From early 1934 until soon after the outbreak of war in September 1939, the automotive output from Bugatti's Molsheim factory was almost exclusively devoted to the Type 57 model and its variants. While retaining several traditional Bugatti features, this new model represented a virtually complete break with the past. From the outset, it was never regarded as an outright sports model but rather as a high-performance sporting tourer, which was nevertheless capable of carrying luxurious coachwork. By this time, Ettore Bugatti himself was devoting the bulk of his time to the production of the Bugatti racecars, while his talented son Jean played a leading role in the design and development of the new model.

The 3.3-liter engine was completely new, with a five-bearing crankshaft and a train of helical gears driving the twin overhead camshafts. The fixed cylinder heads utilized efficient hemispherical combustion chambers, and the cylinder block itself was a single symmetrical casting. Valve actuation was revised from that of the earlier Miller-influenced Type 50, with the Type 57 utilizing fingers interposed directly between the cams and their respective valves. The gearbox was also completely new, and it was now mounted directly in unit with the engine by a conventional bell housing containing a normal single-plate clutch instead of the prior multi-plate unit.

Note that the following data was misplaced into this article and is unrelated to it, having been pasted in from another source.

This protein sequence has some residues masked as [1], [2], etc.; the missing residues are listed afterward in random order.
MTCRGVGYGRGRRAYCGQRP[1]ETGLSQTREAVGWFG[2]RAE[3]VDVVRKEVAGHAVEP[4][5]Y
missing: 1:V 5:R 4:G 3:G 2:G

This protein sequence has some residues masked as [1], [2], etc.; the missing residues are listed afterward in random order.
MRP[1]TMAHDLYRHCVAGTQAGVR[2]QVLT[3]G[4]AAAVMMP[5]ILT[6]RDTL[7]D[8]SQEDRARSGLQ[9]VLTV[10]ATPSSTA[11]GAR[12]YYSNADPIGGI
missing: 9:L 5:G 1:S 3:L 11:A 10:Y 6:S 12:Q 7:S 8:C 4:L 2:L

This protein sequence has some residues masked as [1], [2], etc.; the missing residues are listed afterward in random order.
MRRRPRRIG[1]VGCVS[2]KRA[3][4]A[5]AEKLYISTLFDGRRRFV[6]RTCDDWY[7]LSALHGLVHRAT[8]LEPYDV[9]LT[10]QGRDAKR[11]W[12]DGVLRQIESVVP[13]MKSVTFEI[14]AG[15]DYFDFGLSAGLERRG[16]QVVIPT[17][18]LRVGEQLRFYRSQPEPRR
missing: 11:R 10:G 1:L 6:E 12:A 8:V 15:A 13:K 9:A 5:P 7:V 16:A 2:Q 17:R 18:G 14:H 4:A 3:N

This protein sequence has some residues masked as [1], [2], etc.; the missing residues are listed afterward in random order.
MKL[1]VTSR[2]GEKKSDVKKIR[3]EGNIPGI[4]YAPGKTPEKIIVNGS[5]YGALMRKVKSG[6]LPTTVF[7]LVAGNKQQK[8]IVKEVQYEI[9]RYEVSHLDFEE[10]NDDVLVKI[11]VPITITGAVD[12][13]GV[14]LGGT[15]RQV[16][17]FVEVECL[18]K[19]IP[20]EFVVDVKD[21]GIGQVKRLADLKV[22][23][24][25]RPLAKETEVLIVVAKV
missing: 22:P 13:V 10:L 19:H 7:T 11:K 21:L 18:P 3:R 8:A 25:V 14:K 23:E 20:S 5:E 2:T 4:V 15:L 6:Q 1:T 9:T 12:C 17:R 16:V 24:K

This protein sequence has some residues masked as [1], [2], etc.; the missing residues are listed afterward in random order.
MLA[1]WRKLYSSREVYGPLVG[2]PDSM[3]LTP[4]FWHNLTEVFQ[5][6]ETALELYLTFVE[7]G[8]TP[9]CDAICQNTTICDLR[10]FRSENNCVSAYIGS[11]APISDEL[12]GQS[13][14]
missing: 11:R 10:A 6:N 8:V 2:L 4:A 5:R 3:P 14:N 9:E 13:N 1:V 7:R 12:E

Before 1927, Bugatti had not produced coachwork, if one discounts the racing bodywork of the Type 35, its variants and other early racing models. After 1927, Bugatti developed an increasing in-house capacity to produce their own traditional timber-framed coachwork, initially for the Grand Sport versions of the Types 40 and 43. From around 1930, Jean Bugatti played an increasingly important role as a stylist, working in conjunction with chief coachwork designer Joseph Walter. The first model to display Jean's design talents was the Type 55 roadster of 1931.